A Simple 2.4 GHz Signal Source

An essential item for Mode S development is a reliable signal source. One that does not require either a receiver on 2.4 GHz or special test equipment to align. Of course the easiest is to obtain something already tested and working, or a reliable kitset. The G0MRF unit from AMSAT-UK seemed the best answer but at the stage of greatest need it was being redeveloped and would not be available for some time.

Consequently sources were checked for a fail-proof design. What evolved and is presented here proved to be excellent with plenty of signal and the additional advantage of output on most of the VHF/UHF/SHF amateur bands. (Check G0MRF Signal Source for a report on the AMSAT-UK kitset.)

The best idea came up on the AMSAT-BB under the title "$2 S-band signal source." This used the TTL oscillator from an old "486" Mother-Board feeding a diode multiplier to a 2.4 GHz tuned line. Performance is entirely satisfactory. I am using a 24 MHz and a 20 MHz oscillator listening (respectively) to the 100th and 120th harmonic.

Look for the TTL oscillator on an old 486 MB. It will be marked with its frequency, 20, 24, 25, 33, 50 or even 80 MHz. Supply this with 5 volts. Solder a short length of wire on the output terminal and you have your 24000.00 MHz test signal. It may not be exactly on frequency, but it will be close.

Note: The actual oscillator frequency is non-critical, however the higher the better. Ensure the 7805 is bypassed at the IC, any lead lengths can give rise to destructive oscillation.

Most components were recovered from the same 486 MB. The low power 5 volt regulator (78L05) is suitable and low cost.1000 uF feed-through capacitors are available at the Auckland VHF group trading table.

This circuit can be viewed at source:-



A suitable container can be fabricated from PC board or just use an old small tin. The output connector is not necessary, a dipole constructed from a short length of coax pigtailed out is more than adequate. I made one using coax and a short length of brass tube. Pick a tube that will slide neatly over the coax once the braid and outer insulation are removed.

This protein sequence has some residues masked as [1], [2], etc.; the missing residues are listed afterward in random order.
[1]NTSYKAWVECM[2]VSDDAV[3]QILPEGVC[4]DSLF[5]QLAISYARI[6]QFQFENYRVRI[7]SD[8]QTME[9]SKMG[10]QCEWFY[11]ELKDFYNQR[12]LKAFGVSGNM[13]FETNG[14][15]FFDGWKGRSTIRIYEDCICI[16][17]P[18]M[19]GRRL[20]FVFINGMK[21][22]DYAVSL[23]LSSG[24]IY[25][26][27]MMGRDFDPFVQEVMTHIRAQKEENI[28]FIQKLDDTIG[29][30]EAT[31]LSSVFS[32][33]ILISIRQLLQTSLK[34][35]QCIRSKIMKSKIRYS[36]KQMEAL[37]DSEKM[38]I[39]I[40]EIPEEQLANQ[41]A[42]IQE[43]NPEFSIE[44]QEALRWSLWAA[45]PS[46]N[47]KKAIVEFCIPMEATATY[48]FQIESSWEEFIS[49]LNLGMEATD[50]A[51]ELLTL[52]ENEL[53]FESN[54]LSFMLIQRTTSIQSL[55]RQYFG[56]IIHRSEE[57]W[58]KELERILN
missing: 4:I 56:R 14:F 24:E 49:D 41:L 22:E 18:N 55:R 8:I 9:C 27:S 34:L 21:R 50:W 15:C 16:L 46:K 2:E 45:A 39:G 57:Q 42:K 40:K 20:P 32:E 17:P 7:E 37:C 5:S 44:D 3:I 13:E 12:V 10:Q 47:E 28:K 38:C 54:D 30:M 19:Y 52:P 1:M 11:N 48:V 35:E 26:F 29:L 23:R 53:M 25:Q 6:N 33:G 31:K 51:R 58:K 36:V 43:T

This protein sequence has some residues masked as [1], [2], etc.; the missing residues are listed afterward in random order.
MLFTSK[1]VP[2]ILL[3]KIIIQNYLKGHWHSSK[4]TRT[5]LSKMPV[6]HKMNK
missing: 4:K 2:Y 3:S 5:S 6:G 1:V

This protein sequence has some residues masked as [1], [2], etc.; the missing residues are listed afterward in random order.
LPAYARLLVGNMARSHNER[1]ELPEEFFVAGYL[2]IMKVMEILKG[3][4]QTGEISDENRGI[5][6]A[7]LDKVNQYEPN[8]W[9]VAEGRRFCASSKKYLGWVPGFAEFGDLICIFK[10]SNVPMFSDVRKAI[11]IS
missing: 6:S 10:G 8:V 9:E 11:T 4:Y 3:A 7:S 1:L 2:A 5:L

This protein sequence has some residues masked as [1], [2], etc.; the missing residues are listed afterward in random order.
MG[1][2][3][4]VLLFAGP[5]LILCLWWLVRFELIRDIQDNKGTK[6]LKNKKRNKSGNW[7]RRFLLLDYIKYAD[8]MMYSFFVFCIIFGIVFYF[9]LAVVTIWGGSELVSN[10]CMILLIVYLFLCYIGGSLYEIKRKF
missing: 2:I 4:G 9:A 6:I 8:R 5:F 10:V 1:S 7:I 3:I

RFC is 3.5 turns on a ferrite bead. Almost any small signal silicon diode can be substituted for the 1N914 - a 1N4148 gives plenty of output. Spacing L3-L4 and L4-L5 is about 3 mm.

Testing. A strong signal should be heard on harmonics of the TTL oscillator frequency Replacing the shorting link with a milliammeter should give about .5 milliamps. If you have a 2.4GHz receiver adjust C3 (4BA screw) for maximum signal.

NOTE: This adjustment may be very broad and is unnecessary for output - its just a nice touch! Good earthing of the lid to the case is essential for peaking C3. For most folk, only the 7805 will need to be bought. Its likely that many will have even this in there spares' draw so cost should be minimal.





An even simpler circuit soon appeared. The diode multiplier is unnecessary. The TTL oscillator alone into a short bit of wire gives a good signal on 2.4 GHz. If you have a good 5 volt supply, even the regulator can be eliminated. For slightly improved results using this simple idea try making a quarter wave 2.4 GHz whip for the output or even a half-wave dipole. A 9 volt battery permits the signal source to be moved a distance away for antenna checking. This circuit is ideal for checking other bands and frequencies.




Odd and even harmonics of the oscillator will be heard above its fundamental. Just multiply the marked frequency to find its harmonic. Strong signals should be heard well beyond 2.4 GHz. If you find one of these TTL oscillators on 24 MHz you are in luck. This gives markers at 144, 432, 1296, 2400, and in the 9cm and 5cm bands. The above-described units are in constant use for antenna comparison & tuning, and as weak signal sources for checking receive performance. While the output is around -105 dBm, that will produce a signal 35 dB above the noise in a reasonably good converter. If the output from any of these sources cannot be heard with both the source and converter on the bench a short distance apart with just a few cm of wire in the antenna then the receive system will not hear AO-40 without a huge antenna - perhaps a 20 metre dish!


"Check out NZART's Break In magazine of November/December 2001 for a comprehensive article on 2.4 GHz signal sources."